Sunday, December 19, 2010
Sunday, December 12, 2010
Saturday, December 4, 2010
Thursday, December 2, 2010
Saturday, November 20, 2010
Sunday, November 7, 2010
Sunday, October 10, 2010
Wednesday, September 29, 2010
Saturday, September 11, 2010
September 11 2010
Public life for politicians does not seem to get any easier. Have, as a male, a close male companion, and if the tabloids are not after you, the posh papers will attack you for your insensitivity in pointing to your marriage and desire for a family to demonstrate that you are not gay—disgusting! Enter a coalition, and all disagreements will be disasters. In his ‘Rules for Politicians’, the Greek essayist Plutarch (c. AD 46-120) gives sensible advice about all this.
Any decision to enter public life must not be based on ‘an inability to think of anything else to do’; nor must one do it to make money, or with emotional urges to do good or a desire for fame. If that turns out to be the case, the politician will find himself like someone who sails in boats for the fun of it and finds himself swept out to sea, hanging over the side being seasick. Rational conviction that the work is noble and right for you is the one reason for entering politics. For politics is like a well: if you fall in thoughtlessly, you will regret it, but if you descend gently and under control, you will get the best out of it.
Once in, the politician must first get to know the character of his fellow citizens and adapt to it; otherwise, he cannot hope to shape and change them. Since he is living on an open stage, he must also modify his own behaviour: ‘men in public life are responsible for more than their public words and actions: their dinners, beds, marriages, amusements and interests are all objects of curiosity…since people think highly of government and authority, you must be entirely free of eccentricity or aberration.’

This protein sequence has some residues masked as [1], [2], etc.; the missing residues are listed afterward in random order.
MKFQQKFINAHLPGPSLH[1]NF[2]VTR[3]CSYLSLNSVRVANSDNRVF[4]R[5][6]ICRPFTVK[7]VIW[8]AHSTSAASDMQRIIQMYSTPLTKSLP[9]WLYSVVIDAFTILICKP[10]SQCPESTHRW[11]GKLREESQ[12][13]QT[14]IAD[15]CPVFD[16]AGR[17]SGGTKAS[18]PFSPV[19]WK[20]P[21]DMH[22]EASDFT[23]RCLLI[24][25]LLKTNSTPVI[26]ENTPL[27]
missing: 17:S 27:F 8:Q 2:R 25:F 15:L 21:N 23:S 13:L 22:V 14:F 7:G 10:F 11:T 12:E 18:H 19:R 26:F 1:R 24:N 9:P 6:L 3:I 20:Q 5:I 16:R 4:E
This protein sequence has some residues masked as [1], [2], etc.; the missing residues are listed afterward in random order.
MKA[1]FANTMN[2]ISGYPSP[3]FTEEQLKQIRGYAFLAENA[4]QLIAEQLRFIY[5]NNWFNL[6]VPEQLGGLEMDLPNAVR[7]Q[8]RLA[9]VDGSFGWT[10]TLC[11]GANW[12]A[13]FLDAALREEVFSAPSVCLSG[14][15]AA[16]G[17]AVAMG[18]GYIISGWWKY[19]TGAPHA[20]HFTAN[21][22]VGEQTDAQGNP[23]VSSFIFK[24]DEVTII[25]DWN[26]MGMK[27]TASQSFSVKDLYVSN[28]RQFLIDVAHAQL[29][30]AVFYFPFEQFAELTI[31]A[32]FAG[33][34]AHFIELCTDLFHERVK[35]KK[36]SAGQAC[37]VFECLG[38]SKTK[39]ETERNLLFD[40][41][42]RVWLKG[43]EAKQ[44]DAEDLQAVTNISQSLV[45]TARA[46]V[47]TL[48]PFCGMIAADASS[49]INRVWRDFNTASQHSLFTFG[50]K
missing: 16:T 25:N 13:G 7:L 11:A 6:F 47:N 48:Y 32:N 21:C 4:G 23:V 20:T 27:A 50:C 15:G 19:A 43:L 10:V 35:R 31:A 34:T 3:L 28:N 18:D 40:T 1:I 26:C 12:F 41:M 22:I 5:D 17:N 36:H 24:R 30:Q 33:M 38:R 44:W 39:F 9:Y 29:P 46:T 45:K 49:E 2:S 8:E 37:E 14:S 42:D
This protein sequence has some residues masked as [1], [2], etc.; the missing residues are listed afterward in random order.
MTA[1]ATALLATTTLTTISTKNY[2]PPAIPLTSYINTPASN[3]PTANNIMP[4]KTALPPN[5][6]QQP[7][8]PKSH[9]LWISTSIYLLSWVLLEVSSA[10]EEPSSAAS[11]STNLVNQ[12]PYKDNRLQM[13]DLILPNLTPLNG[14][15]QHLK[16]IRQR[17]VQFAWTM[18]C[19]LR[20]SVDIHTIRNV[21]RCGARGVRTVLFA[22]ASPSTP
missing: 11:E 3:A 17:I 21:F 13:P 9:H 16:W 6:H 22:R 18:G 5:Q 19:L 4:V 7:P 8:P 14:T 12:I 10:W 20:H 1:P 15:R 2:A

Plutarch is especially good on the usefulness of disagreement. It carries conviction among the voters, he argues, when in large policy matters party members should at first disagree and then change their minds. It looks as if they are acting from principle. In small matters, however, they should be genuinely allowed to disagree, because then their agreement in important matters does not look pre-concerted.
So there is something to be gained from controlled party splits. The coalition is surely in prime position to exploit this advantage.
Saturday, September 4, 2010
Universities warn that even those with top A-levels may not get in, such is the pressure on places. But are A-levels the right criteria for university entrance?
In his Metaphysics Aristotle begins by arguing that memory is the means by which humans acquire experience (empeiria). From this they learn that something is the case. But they can then go on to gain epistêmê—‘knowledge’ based on logical reasoning—and technê—the ‘skill’ to produce something with an awareness of the principles underlying the process. Such people know why and how something is the case and thus, he concludes, can draw general conclusions from specific experiences.
But applying this requires phronêsis, ‘practical wisdom’—the capacity for intelligent deliberation about putting one’s ‘knowledge’ and ‘skill’ to the best possible use, including ensuring that morally acceptable ends are achieved by moral means. From such beginnings Aristotle goes on to speculate on fundamental questions of ‘being’, ‘cause’, and ‘gods’.
The first sentence of Aristotle’s Metaphysics makes a famous assertion: ‘All humans instinctively reach out/hunger for knowledge’, though with different degrees of success. Plato makes this hunger the goal of his higher education system which he insists should be restricted purely to those with an unquenchable passion for active engagement in the search for ultimate knowledge. This he brilliantly contrasts with passive learning, espoused by the great majority, for whom being educated is ‘like acquiring a sun-tan’—the entitlement culture to a T.
Oh dear. How elitist. Is the ‘Big Society’ ready for this? It is the last thing A-levels seem designed for. But is it not in all our interests to produce people who are the very best at what they do, whether it is rocket science, media studies or ancient Greek? If universities were to select only those with a burning desire to be, not seem, the best (Aeschylus), the country would save a very great deal of money and could justifiably boast that it offered ‘the best education in the world’. For education is a quid pro quo. Without total commitment from the student, as Plato saw, forget it. But what can one not achieve, with it?